Temporary ban on an opposition political party on account of its unauthorised gatherings. Compulsory language teaching in public schools.
Art. 11 ECHR
1. Only very serious breaches such as those which endanger political pluralism or fundamental democratic principles could justify a ban on the activities of a political party.
2. The temporary nature of the ban is not of decisive importance in considering the proportionality of the restrictive measure, since even a temporary ban could reasonably be said to have a “chilling effect” on the party’s right to exercise its freedom of expression and to pursue its political goals.
(In the present case, the Moldovan authorities banned an opposition party’s activities, as a result of the gatherings it had organised in order to protest against the Government’s plans to make the teaching of Russian language compulsory for schoolchildren).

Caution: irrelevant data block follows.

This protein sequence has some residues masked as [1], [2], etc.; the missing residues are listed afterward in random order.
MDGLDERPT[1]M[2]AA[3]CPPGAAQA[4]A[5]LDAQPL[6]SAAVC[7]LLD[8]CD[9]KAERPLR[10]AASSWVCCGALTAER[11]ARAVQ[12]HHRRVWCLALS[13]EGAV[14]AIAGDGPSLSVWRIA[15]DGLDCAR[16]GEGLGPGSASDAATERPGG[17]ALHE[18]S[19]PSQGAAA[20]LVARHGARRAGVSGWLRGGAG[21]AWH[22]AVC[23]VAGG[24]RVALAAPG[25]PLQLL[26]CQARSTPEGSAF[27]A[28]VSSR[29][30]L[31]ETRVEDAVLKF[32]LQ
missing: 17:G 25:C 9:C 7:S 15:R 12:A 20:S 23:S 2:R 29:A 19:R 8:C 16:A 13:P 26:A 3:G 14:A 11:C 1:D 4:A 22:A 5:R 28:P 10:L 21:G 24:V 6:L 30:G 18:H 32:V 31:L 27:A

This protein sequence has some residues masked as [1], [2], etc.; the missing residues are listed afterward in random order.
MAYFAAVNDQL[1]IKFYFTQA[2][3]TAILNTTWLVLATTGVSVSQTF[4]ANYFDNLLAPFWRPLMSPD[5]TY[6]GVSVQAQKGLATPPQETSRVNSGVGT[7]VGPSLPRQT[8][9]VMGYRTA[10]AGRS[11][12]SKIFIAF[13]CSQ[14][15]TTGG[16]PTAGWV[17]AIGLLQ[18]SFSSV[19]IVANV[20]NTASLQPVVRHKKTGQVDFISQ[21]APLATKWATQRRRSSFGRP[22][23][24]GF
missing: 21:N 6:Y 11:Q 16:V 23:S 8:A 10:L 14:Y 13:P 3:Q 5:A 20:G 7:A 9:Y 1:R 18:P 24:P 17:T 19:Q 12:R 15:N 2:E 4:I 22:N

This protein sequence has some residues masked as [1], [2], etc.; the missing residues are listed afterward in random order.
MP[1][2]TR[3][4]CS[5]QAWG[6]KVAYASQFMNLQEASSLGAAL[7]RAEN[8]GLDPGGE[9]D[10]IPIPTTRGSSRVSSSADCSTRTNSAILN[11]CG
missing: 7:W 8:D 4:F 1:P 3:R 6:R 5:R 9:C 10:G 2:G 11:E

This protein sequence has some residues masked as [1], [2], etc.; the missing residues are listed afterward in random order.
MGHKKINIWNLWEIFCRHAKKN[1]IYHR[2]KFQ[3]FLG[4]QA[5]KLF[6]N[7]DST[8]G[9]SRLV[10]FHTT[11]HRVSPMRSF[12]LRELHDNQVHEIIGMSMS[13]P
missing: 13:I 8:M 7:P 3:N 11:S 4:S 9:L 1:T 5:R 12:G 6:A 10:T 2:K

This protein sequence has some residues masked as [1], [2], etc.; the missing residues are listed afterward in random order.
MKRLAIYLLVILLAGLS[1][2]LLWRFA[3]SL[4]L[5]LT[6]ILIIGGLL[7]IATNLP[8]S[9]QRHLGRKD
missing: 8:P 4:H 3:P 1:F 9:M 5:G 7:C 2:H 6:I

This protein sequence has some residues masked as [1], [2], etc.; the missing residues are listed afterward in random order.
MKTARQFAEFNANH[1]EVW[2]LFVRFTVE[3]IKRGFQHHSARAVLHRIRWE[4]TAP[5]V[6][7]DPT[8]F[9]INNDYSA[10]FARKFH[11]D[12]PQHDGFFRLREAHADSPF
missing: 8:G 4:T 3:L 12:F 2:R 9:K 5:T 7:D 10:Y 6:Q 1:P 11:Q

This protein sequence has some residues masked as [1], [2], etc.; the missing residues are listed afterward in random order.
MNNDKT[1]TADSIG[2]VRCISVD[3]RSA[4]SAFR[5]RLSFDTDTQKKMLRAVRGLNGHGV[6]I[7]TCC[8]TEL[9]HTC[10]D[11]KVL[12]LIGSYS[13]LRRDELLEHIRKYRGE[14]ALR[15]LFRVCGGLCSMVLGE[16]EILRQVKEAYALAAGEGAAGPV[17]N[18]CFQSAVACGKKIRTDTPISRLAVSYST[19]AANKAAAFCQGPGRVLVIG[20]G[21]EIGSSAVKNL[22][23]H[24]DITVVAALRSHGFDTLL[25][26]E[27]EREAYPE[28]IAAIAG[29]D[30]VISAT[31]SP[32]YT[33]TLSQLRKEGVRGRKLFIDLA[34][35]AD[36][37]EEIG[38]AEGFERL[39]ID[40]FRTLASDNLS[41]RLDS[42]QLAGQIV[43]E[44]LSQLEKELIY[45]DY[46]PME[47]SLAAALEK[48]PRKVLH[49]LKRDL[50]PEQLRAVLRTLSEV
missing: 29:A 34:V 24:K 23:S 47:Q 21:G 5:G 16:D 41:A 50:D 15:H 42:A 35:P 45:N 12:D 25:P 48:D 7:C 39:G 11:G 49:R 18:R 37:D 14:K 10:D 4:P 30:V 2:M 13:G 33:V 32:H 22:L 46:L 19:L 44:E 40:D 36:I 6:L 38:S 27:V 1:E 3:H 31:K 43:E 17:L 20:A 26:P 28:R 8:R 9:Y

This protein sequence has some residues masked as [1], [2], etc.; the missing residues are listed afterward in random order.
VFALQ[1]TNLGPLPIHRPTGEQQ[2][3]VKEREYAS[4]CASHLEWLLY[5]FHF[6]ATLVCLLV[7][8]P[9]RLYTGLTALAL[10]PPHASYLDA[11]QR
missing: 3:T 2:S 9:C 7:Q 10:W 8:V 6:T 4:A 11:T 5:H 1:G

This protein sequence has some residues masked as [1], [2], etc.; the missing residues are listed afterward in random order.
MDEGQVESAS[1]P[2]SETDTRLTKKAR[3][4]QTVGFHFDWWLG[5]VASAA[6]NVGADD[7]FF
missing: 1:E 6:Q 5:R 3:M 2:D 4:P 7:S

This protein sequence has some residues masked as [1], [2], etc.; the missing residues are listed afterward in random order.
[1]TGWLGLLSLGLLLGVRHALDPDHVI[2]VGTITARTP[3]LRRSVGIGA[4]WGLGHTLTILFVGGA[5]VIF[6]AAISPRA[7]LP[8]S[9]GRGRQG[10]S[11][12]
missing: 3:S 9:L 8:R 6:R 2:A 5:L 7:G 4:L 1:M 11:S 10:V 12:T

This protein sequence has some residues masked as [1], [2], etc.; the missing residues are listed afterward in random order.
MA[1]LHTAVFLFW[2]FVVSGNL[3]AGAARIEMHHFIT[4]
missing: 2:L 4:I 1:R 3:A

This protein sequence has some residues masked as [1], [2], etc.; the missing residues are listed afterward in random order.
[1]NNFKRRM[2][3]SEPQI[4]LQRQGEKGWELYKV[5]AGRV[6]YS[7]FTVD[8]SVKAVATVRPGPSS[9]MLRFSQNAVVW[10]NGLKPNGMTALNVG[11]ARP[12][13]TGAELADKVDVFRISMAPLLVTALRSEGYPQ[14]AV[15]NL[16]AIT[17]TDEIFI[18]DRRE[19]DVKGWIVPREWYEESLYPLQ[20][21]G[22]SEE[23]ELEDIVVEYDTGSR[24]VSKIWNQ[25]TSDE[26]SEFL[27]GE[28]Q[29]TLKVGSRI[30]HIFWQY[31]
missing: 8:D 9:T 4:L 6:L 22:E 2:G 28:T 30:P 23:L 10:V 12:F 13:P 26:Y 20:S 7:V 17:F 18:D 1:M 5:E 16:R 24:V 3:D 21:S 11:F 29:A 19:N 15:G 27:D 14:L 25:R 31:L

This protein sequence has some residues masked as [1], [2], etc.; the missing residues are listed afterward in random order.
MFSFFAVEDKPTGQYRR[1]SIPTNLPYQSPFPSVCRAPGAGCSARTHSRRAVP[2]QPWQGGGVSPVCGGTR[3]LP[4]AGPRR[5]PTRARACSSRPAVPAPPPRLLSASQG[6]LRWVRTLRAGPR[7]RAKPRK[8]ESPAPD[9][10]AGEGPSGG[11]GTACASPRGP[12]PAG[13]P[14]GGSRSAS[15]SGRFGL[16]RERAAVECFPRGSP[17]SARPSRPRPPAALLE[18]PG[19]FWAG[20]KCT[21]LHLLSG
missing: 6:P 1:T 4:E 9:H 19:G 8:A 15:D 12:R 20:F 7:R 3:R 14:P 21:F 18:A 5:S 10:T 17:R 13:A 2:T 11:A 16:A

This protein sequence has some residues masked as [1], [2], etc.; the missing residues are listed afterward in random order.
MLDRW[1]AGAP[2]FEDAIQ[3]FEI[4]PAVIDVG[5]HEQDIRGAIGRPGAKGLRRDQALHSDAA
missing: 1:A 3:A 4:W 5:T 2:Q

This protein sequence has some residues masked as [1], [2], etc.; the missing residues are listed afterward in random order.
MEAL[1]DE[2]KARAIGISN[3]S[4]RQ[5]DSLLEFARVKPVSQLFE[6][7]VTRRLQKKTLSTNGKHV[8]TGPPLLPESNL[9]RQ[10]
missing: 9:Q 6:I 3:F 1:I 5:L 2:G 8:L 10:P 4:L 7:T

Although the ECtHR has quite a rich body of case-law concerning the prohibition and forced dissolution of political parties, in the present case for the first time it did not deal with the prohibition or dissolution but rather with a temporary suspension of a political party’s activities.
Particularly, the Court found that, since the temporary ban on the applicant party’s activities was not based on relevant and sufficient reasons and was not a necessary measure in a democratic society, there has been a violation of article 11 of the Convention.